A new report says the EPA must protect drinking water and downstream communities from power plant pollution, but a critic says it’s just “scaremongering.”
The report, “Selling Our Health Down The River,” comes from EarthJustice.org, although representatives from Sierra Club, Clean Water Action and Physicians for Social Responsibility contributed. The authors say power plants discharge more than 5.5 billion pounds of pollutants into U.S. waterways every year, contributing to the contamination of more than 23,000 miles of rivers and 185 water bodies whose fish are too toxic to eat. As a result, the authors call on Environmental Protection Agency to finalize a rule to stop water pollution from power plants.
Dr. Tom Borelli, a senior fellow with FreedomWorks, responds to the report. He points out the EPA is already protecting America’s waterways and air, the result being that both have become significantly cleaner over the past decade.
“So you have to review these sorts of reports by the source,” he suggests, “and EarthJustice is one of the radical environmental organizations that essentially wants to ban the use of coal in America. These groups always throw around scary chemical terms, trying to frighten citizens for more and more regulation.”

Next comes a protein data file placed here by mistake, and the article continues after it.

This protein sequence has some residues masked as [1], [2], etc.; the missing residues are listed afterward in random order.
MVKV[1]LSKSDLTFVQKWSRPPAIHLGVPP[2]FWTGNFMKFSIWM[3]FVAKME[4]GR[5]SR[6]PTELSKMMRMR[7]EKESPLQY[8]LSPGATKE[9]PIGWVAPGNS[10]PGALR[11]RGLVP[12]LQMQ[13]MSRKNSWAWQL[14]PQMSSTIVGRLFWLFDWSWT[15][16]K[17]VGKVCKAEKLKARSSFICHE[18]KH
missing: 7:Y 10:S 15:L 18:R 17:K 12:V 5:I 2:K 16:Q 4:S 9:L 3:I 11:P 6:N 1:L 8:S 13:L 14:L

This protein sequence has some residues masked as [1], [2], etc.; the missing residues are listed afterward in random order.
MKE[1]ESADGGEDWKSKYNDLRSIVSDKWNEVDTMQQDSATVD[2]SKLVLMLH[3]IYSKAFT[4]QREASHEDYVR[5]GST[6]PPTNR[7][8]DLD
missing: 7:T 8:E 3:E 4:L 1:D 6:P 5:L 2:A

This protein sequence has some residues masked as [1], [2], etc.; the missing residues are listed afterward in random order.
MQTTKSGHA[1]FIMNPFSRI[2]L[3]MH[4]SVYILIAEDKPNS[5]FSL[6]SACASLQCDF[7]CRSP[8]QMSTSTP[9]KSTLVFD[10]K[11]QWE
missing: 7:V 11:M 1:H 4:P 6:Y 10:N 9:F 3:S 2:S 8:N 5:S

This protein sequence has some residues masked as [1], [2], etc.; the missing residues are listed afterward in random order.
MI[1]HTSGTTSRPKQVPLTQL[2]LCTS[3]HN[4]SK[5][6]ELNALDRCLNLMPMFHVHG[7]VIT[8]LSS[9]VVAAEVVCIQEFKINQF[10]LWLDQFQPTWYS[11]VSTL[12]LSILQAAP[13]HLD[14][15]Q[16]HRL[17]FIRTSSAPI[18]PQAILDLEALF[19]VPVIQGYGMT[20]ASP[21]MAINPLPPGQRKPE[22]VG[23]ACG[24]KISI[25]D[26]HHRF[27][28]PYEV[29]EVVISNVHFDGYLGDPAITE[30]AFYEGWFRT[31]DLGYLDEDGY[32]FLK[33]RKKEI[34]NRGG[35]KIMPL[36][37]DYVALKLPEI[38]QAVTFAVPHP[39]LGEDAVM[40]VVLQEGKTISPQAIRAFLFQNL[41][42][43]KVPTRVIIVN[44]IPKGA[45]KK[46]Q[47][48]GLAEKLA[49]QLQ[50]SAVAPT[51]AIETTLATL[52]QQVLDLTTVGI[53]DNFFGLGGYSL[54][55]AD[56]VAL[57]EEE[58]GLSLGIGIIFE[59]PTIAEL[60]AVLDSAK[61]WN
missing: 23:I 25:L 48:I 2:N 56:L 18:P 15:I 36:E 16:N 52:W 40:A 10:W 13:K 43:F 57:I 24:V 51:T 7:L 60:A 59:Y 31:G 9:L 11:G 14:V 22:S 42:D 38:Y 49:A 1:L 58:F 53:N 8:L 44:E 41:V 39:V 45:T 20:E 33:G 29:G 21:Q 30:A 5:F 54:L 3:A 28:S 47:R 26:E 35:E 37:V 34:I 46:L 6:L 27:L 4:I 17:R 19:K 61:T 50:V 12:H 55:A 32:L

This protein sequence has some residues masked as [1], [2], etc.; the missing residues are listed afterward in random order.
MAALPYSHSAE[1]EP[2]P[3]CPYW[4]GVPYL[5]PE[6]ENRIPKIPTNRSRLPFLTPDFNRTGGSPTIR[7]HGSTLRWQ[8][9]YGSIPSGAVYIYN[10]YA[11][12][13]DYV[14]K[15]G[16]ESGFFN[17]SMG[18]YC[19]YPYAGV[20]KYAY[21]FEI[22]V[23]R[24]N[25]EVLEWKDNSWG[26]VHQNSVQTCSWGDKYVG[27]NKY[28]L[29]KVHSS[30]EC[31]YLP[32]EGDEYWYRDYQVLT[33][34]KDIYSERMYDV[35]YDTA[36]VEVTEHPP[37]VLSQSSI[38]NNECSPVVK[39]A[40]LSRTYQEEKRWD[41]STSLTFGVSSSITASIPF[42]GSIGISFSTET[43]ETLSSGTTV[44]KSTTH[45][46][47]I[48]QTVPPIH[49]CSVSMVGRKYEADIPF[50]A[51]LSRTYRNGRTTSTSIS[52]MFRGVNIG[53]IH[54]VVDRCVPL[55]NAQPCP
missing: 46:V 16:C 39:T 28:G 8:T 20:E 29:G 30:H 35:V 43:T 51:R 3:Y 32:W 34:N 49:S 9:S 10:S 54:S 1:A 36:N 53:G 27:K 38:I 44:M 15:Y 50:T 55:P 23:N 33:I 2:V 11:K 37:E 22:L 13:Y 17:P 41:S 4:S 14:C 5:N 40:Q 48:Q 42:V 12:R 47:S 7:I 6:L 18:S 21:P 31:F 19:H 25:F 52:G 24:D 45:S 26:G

The authors of the report also present what they describe as “evidence that EPA has been under-estimating the public health benefits of controlling metals including arsenic and hexavalent chromium (which can increase the risk of cancer), as well as lead and mercury (which can cause brain damage) released by power plants into rivers, streams, and lakes.”
Borelli believes the nation has to “strike the balance” between pollution and low-cost, dependable energy – coal being one of those forms.
“This is nothing more from my view than scaremongering – trying to scare people and just before the summer hits,” he tells OneNewsNow. “Again, we have to also keep in mind the cost. A study just came out [saying] the economic cost of households, right now, almost half of American households spend 17 percent of their budget on energy.”
Housing was another big expenditure for Americans.
“So, again,” Borelli cautions, “we have to get the right balance between protecting the environment, what we all want – [but] we also want cheap and reliable energy.”
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